Saving for Retirement

Many people can’t rely solely on the State Pension to give them the income needed to for their desired standard of living in retirement.

One way of potentially increasing your retirement incoming is by making regular contributions into a personal pension.

One of the main benefits of saving money in a pension plan is the tax relief you will enjoy on contributions made. Pension providers claim the tax back on your behalf from HMRC at the basic rate of tax currently 20%.

This means that for every £80 you pay into your pension, you end up with £100 in your pension plan. Higher rate and additional rate taxpayers can claim the difference through their tax returns.

Whilst the State Pension age is being gradually increased to 68, you can take the benefits from a personal pension as early as age 55 (increasing to 57 in April 2028), or later if you prefer. Up to 25% of your pension fund can be taken as a tax-free lump sum from age 55 (increasing to 57 in April 2028), onwards.

The remainder can then either be used to buy a regular income or you can access the rest of your pension pot, which would be taxed as if it were income. Alternatively, if you don’t need all the money, you can leave it invested until you do, by taking out draw down plan.

When making pension contributions it is vital to ensure that they are invested in a pension plan that is suitable for your requirements. At One Stop Finance we can arrange a plan for you that will be invested in funds that match your attitude to risk and investment objectives.

So, whether you would prefer to err on the side of caution, or take more investment risk with your pension savings, we have a solution that will suit your needs. We will also review your pension on a regular basis to make sure that the choice of investment is still meeting those objectives.

Reviewing existing pension plans

Do you have any existing Personal Pensions, or have you worked for more than one employer? If so, you may have built up many different pension pots. These are likely to have different investment strategies, and charging structures, leaving you with little control over your eventual pension.

It’s essential that you regularly review all your retirement plans. If you don’t, you could be:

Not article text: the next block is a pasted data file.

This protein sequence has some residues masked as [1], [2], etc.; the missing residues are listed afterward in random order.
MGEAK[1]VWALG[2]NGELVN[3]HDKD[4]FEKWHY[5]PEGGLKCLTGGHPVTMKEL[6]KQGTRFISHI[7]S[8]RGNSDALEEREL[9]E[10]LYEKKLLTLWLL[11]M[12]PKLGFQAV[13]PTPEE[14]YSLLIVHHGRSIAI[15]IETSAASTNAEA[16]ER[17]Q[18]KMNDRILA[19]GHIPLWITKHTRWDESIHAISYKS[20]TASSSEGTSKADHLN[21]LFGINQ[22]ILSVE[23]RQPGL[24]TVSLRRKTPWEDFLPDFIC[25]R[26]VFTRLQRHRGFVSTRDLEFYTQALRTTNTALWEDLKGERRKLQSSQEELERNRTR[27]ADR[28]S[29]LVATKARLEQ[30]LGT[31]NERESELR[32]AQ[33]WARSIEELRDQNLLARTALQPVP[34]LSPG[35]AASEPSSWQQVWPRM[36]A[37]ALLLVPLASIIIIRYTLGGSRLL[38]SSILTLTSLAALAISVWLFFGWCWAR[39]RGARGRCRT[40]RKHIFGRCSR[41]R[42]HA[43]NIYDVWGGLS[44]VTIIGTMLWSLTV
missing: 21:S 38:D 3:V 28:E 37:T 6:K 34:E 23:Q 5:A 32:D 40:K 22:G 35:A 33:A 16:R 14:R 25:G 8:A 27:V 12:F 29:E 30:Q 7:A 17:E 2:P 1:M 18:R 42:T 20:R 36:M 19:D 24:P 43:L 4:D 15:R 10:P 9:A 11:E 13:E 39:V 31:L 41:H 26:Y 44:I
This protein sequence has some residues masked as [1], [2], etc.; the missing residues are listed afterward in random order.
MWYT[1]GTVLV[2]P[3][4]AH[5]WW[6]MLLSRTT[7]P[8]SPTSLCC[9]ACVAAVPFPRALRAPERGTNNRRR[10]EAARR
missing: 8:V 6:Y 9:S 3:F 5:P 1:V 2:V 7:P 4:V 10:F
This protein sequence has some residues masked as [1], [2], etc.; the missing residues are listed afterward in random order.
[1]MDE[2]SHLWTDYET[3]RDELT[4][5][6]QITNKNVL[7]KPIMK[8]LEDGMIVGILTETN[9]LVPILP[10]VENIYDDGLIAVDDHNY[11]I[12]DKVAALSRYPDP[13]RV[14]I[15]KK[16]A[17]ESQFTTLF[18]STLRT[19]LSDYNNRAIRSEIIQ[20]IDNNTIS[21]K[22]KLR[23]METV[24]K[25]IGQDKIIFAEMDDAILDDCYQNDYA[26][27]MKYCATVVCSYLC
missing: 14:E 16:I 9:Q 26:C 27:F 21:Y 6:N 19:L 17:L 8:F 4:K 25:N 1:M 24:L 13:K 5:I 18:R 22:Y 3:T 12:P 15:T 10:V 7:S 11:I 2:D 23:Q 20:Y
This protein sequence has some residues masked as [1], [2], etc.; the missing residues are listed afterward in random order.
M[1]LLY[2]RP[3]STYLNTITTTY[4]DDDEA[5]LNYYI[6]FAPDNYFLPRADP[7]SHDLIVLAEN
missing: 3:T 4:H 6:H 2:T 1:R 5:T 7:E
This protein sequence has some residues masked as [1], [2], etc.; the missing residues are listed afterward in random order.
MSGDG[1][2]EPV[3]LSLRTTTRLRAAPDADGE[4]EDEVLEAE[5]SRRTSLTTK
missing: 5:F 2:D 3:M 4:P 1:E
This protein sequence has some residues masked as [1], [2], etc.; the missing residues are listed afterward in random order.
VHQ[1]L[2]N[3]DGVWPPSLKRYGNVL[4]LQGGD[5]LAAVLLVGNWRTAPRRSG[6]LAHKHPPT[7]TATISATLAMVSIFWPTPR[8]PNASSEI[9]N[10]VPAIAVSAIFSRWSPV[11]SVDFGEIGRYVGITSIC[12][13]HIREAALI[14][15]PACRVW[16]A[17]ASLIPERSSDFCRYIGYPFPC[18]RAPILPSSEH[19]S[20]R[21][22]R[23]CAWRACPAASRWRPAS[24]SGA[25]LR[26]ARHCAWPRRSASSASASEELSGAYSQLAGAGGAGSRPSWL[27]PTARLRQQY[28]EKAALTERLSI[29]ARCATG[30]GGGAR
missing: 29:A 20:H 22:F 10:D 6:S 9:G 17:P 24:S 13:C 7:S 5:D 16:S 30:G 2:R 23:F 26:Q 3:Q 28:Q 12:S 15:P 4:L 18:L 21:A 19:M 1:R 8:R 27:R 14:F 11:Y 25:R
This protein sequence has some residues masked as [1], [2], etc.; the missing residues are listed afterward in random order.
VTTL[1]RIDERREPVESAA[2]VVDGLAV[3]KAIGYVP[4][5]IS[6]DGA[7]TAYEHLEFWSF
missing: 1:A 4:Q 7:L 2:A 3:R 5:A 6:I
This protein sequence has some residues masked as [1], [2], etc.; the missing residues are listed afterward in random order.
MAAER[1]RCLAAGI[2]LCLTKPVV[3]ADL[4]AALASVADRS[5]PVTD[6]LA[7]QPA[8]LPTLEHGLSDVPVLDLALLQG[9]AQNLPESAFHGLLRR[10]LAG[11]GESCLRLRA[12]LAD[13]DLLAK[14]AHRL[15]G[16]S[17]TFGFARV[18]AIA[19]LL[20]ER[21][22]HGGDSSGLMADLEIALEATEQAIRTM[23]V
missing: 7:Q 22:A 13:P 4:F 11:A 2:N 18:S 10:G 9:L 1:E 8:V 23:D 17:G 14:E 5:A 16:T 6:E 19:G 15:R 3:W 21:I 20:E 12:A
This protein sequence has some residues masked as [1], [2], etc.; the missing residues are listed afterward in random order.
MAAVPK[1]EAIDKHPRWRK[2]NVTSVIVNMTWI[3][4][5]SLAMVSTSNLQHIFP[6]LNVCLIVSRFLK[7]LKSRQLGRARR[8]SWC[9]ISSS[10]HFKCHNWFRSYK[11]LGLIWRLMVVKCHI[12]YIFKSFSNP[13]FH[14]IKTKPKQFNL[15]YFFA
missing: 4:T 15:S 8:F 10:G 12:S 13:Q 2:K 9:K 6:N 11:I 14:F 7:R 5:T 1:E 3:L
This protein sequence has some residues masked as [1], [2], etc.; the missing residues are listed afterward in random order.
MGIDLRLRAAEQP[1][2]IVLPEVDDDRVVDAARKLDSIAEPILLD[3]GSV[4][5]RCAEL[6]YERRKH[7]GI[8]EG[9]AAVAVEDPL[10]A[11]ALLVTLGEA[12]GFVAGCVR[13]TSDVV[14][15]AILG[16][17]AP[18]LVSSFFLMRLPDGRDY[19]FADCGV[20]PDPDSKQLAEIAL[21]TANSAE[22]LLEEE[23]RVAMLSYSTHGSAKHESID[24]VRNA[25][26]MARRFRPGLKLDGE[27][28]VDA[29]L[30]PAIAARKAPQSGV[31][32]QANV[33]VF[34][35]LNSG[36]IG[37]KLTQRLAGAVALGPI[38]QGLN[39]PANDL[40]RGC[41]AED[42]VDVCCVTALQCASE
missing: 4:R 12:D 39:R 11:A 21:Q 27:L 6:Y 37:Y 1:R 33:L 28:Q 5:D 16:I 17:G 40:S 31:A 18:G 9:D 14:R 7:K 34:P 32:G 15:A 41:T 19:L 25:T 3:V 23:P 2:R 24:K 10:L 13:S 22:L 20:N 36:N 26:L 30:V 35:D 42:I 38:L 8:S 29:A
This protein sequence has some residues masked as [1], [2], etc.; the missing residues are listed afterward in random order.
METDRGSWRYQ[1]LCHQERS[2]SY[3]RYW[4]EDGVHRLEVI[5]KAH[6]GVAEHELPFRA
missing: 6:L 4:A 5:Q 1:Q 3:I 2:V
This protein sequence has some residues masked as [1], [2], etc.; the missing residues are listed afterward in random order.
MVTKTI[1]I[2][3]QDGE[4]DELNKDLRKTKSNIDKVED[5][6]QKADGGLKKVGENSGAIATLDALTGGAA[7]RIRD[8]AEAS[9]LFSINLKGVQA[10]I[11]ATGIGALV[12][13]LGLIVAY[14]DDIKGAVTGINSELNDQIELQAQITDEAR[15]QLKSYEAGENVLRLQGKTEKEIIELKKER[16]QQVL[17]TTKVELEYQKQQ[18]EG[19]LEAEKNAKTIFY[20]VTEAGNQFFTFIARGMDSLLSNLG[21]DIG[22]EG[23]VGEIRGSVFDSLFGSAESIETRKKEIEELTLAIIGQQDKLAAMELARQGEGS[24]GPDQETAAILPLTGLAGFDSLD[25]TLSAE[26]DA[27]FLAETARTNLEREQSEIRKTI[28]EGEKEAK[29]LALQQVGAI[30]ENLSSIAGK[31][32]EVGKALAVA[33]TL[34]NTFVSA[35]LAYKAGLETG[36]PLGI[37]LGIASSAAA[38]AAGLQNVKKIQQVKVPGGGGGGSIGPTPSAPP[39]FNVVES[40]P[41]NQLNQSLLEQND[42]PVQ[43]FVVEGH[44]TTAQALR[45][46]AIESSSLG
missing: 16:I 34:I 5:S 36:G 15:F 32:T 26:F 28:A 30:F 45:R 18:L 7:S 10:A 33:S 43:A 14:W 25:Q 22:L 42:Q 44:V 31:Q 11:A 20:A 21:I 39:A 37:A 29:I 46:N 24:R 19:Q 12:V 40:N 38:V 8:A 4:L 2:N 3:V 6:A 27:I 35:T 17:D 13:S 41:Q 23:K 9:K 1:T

• paying more charges than you need to
  • investing in funds that don’t suit your goals or attitude to risk
  • paying less than you need to fund your retirement, as it’s difficult to work out what you’ll get if your pensions are paid from several pots

We offer a Pension Review service that will research whether, or not, your existing plans can be improved in terms of charges, investment approach and ongoing advice and reviews.

At Retirement planning:

The decisions you take at retirement could be some of the most important you will make in your life. What’s more, with most annuities, once you’ve made your choice you can’t change your mind.

Since April 2015, when clients reach the age of 55 (increasing to 57 in April 2028), regardless of the size of their money Purchase pension pot, they can access these funds any way they choose, subject to income tax at the appropriate rate.

This flexibility enables advisers and their clients to consider more sophisticated retirement strategies such as arranging to take lump sums over several years to avoid paying higher rate tax or setting up a phased retirement where tax free cash is used to provide income each year.

What type of pension do you have?

A defined benefit or DB pension (also known as a final salary pension) is a special type of workplace pension. Instead of building up a pension pot over time, it provides you with a guaranteed annual income for life, based on your final or average salary (hence the name). Because of the implications on an employer of providing this guarantee many DB schemes have closed, or barred new workers from joining an established scheme, and instead opened a Defined Contribution (DC) scheme.

Defined contribution (DC) schemes are occupational pension schemes where your own contributions, and your employer’s contributions, are both invested, and the proceeds used to buy a pension and/or other benefits at retirement.

Traditionally annuities where the standard way retirees with DC pensions took their benefits. Annuities remain the most secure method of guaranteeing a life-long income. There are a range of options available from index-linking to widows provision so seeking professional advice at retirement is essential. None of us know how long we are going to live, and annuities ensure we don’t outlive our retirement savings.

Although your pension provider might offer you an annuity it may not provide the highest income available, and you don’t have to buy it from them. Don’t throw money away by accepting their offer without investigating the whole market. We will carry out the research to identify the funds that provide the maximum income. By shopping around, you could increase your income by hundreds or even thousands of pounds.

More recently Drawdown has come to the fore as an alternative method of drawing an income from one’s pension pot. Income drawdown is a way of getting pension income when you retire while allowing your pension fund to keep on growing. Instead of using all the money in your pension fund to buy an annuity, you leave your money invested and take a regular income direct from the fund.

Tax treatment varies according to individual circumstances and is subject to change.
Tax planning is not regulated by the Financial Conduct Authority.

For more information on pensions,
please call us on 020 8441 2605 or 01442 232 272.

Alternatively, for our enquiry form,